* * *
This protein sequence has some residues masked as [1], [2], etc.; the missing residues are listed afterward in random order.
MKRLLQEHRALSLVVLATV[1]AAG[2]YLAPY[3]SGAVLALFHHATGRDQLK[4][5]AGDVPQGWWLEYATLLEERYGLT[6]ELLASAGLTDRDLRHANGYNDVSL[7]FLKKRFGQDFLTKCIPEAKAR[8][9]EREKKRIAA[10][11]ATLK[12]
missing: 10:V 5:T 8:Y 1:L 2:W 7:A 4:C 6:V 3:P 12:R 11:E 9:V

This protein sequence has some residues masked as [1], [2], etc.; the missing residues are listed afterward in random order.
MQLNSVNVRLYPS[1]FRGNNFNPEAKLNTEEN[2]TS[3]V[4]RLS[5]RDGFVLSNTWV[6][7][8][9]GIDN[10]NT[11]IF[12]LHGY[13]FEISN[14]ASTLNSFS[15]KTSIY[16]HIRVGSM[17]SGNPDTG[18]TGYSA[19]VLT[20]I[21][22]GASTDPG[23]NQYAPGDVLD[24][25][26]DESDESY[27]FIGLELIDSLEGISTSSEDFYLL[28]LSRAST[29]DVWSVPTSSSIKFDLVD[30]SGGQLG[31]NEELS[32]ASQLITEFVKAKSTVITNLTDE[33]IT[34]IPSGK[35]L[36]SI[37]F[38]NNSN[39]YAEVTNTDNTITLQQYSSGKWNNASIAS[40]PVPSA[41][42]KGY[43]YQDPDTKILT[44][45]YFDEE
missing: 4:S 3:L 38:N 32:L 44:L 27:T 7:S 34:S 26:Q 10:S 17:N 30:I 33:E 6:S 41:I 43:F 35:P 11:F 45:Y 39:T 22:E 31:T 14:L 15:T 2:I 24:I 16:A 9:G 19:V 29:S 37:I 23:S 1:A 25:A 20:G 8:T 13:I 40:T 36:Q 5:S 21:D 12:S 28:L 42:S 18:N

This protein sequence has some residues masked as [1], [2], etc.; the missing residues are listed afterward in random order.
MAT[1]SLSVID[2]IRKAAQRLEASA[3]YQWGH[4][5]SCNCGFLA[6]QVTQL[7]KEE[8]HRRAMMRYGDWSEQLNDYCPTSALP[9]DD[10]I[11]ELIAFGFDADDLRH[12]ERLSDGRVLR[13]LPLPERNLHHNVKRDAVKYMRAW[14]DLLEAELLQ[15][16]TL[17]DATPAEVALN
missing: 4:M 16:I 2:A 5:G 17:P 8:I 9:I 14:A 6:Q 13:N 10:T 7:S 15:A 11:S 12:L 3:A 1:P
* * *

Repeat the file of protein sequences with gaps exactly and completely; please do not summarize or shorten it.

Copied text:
This protein sequence has some residues masked as [1], [2], etc.; the missing residues are listed afterward in random order.
MKRLLQEHRALSLVVLATV[1]AAG[2]YLAPY[3]SGAVLALFHHATGRDQLK[4][5]AGDVPQGWWLEYATLLEERYGLT[6]ELLASAGLTDRDLRHANGYNDVSL[7]FLKKRFGQDFLTKCIPEAKAR[8][9]EREKKRIAA[10][11]ATLK[12]
missing: 10:V 5:T 8:Y 1:L 2:W 7:A 4:C 6:V 3:P 12:R 11:E 9:V

This protein sequence has some residues masked as [1], [2], etc.; the missing residues are listed afterward in random order.
MQLNSVNVRLYPS[1]FRGNNFNPEAKLNTEEN[2]TS[3]V[4]RLS[5]RDGFVLSNTWV[6][7][8][9]GIDN[10]NT[11]IF[12]LHGY[13]FEISN[14]ASTLNSFS[15]KTSIY[16]HIRVGSM[17]SGNPDTG[18]TGYSA[19]VLT[20]I[21][22]GASTDPG[23]NQYAPGDVLD[24][25][26]DESDESY[27]FIGLELIDSLEGISTSSEDFYLL[28]LSRAST[29]DVWSVPTSSSIKFDLVD[30]SGGQLG[31]NEELS[32]ASQLITEFVKAKSTVITNLTDE[33]IT[34]IPSGK[35]L[36]SI[37]F[38]NNSN[39]YAEVTNTDNTITLQQYSSGKWNNASIAS[40]PVPSA[41][42]KGY[43]YQDPDTKILT[44][45]YFDEE
missing: 4:S 3:L 38:N 32:L 44:L 27:T 7:S 34:S 26:Q 10:S 17:N 30:I 33:E 6:S 41:I 43:F 35:P 11:F 45:Y 39:T 22:E 31:T 14:L 15:T 2:I 24:I 16:A 9:G 19:V 29:S 37:I 23:S 1:A 25:A 20:G 8:T 13:I 40:T 36:Q 5:S 21:D 12:S 28:L 42:S 18:N

This protein sequence has some residues masked as [1], [2], etc.; the missing residues are listed afterward in random order.
MAT[1]SLSVID[2]IRKAAQRLEASA[3]YQWGH[4][5]SCNCGFLA[6]QVTQL[7]KEE[8]HRRAMMRYGDWSEQLNDYCPTSALP[9]DD[10]I[11]ELIAFGFDADDLRH[12]ERLSDGRVLR[13]LPLPERNLHHNVKRDAVKYMRAW[14]DLLEAELLQ[15][16]TL[17]DATPAEVALN
missing: 4:M 16:I 2:A 5:G 17:P 8:I 9:I 14:A 6:Q 13:N 10:T 7:S 15:A 11:S 12:L 3:A 1:P